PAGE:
February 15, 2012

Porcari touts next generation, American-made trains

U.S. Deputy Transportation Secretary John Porcari spoke to Midwest-based railroad manufacturers and suppliers at a Chicago rail forum about opportunities for their companies to participate in the growing industry of next-generation, American-made trains.

"When we invest in transportation, we're preparing our infrastructure to meet the demands of moving a growing population, and manufacturers have a key role to play in that process," said Porcari. "We are investing in more than trains, tracks and ties. We are investing in a future in which businesses flourish and in which America is poised to compete and to win."

Porcari spoke at the Next Generation Rail Supply Chain Connectivity Forum held to introduce suppliers to U.S.-based manufacturers likely to bid on the nearly $800 million in upcoming next-generation train orders.

The Manufacturing Extension Partnership (MEP), a part of the Department of Commerce, hosted the conference. The U.S. Department of Transportation (U.S. DOT) partnered with MEP to help manufacturers identify American businesses with the capacity to supply components for trains to meet the "Buy America" standards aimed at maximizing the number of jobs created through federal investments.

Investments in high-speed and intercity passenger rail will create an even greater demand for these high-value manufacturing jobs. Manufacturing accounted for 14% of all jobs created in the U.S. economy in the last 13 months, and the sector created 50,000 jobs last month alone.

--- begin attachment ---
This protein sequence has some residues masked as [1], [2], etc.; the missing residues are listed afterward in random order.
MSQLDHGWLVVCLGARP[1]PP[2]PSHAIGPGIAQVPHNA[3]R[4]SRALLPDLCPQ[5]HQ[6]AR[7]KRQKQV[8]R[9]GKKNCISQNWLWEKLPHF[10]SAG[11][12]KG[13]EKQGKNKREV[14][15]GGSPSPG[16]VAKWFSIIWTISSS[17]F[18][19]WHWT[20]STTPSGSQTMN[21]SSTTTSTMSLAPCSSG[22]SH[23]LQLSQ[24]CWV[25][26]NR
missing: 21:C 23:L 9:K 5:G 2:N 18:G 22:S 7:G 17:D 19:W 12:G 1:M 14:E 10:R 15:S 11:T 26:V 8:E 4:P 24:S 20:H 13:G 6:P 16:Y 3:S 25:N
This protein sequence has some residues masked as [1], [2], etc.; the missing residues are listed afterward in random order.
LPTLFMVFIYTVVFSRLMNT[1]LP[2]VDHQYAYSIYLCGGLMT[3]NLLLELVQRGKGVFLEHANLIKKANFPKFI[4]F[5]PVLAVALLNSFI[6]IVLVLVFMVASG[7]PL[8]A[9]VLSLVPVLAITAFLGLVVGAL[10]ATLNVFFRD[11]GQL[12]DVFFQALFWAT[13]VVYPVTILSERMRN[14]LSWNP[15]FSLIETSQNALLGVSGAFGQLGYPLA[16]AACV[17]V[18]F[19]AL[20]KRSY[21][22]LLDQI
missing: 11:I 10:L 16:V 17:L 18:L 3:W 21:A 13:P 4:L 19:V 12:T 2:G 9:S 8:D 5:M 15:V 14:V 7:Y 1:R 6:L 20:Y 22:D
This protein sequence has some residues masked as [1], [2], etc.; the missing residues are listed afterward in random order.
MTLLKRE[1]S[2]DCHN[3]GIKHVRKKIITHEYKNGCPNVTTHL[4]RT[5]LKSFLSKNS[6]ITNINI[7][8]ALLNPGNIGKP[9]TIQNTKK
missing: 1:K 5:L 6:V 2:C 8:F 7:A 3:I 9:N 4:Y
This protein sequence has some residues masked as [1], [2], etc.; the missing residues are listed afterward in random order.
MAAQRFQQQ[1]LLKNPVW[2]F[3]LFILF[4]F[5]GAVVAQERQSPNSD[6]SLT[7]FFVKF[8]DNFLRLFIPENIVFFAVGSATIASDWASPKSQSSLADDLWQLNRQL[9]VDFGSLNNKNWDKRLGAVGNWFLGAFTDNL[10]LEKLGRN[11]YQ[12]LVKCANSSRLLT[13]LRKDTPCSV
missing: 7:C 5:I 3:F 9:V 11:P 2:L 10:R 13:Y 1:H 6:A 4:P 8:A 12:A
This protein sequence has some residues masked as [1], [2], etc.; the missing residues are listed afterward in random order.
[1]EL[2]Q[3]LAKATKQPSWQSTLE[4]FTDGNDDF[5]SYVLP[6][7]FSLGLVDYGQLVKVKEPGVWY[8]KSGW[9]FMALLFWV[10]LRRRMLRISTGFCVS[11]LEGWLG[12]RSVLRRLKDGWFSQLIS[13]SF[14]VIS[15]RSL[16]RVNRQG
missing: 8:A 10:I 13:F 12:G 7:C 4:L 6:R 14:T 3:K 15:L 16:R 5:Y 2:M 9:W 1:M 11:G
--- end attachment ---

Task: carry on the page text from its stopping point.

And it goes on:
The first order of next-generation trains will run throughout the Midwest network and other corridors around the country. Midwestern states are moving forward with a plan to connect their largest cities to Chicago with faster, frequent and more reliable service. This year will mark the third year of construction in the region.

With a network in all 50 states and Puerto Rico, MEP serves more than 34,000 American suppliers, helping them retool their manufacturing capabilities to meet demand, compete in the global marketplace and sell American-made products here at home. The U.S. DOT's partnership with MEP ensures that transportation projects receiving federal dollars be built with American-produced steel, iron and manufactured goods.

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